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Aug 25, 2009

Professor Sabine Stanley wins Ontario Early Research Award

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One of 26 U of T researchers receiving funds.

Professor Sabine Stanley wins Ontario Early Research Award

Sabine Stanley

Seventeen of U of T's most promising early-career researchers are winners of the prestigious Early Researcher Awards. Each received $140,000 each from the province plus $50,000 in matching funds from the university; Nine researchers from partner hospitals also won awards. The Early Researcher Award Program seeks to attract and retain the best research talent by helping promising early-career Ontario researchers build their research teams.

Professor Sabine Stanley received funding for her research into Using Magnetic Flux Spots to Probe Planetary Cores. Space is still the final frontier. Researchers can gain important information about the interior structures and dynamics of planets by studying the magnetic fields generated in their core. These magnetic fields extend beyond planetary surfaces. Dr. Stanley’s team will use numerical simulations and observational data analysis to investigate small-scale magnetic flux spots. They will use these features to determine solid inner core size, convective vigour and other key characteristics of planetary interiors, thereby furthering our studies of Earth, Mercury and Jupiter.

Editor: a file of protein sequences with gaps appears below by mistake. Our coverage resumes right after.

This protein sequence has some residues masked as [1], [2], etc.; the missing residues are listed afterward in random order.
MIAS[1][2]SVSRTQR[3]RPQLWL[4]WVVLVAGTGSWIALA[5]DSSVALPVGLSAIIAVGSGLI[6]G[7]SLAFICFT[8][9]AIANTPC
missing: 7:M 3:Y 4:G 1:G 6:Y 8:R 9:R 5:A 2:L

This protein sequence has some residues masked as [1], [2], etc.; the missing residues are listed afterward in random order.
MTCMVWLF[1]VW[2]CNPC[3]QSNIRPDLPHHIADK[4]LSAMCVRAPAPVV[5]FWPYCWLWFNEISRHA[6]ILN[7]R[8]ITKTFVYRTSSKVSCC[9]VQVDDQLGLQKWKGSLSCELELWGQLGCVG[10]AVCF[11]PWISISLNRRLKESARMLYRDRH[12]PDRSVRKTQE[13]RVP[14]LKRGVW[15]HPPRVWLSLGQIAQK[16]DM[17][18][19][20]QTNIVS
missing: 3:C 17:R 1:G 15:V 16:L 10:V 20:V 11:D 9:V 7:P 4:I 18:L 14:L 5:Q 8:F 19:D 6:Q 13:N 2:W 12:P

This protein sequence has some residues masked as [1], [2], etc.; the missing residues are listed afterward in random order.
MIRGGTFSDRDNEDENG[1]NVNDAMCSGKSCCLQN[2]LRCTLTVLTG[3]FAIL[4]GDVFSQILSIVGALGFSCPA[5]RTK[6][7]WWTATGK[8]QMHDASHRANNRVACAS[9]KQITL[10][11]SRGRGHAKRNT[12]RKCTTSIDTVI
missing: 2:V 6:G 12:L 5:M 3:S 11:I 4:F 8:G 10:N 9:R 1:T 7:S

Overall, the province funded 82 projects. U of T and partner hospitals received just over a third of the funding awarded province-wide.

"In making these awards, the province is demonstrating its faith in the next generation of research talent and making a long-term investment in the prosperity of our society," said Professor Paul Young, U of T's vice-president (research). "It is from our early-career researchers that some of the most innovative ideas arise and we will look to them for years to come to help us solve society's pressing problems. I am delighted that so many of our faculty members have been honoured and extend my heartfelt congratulations."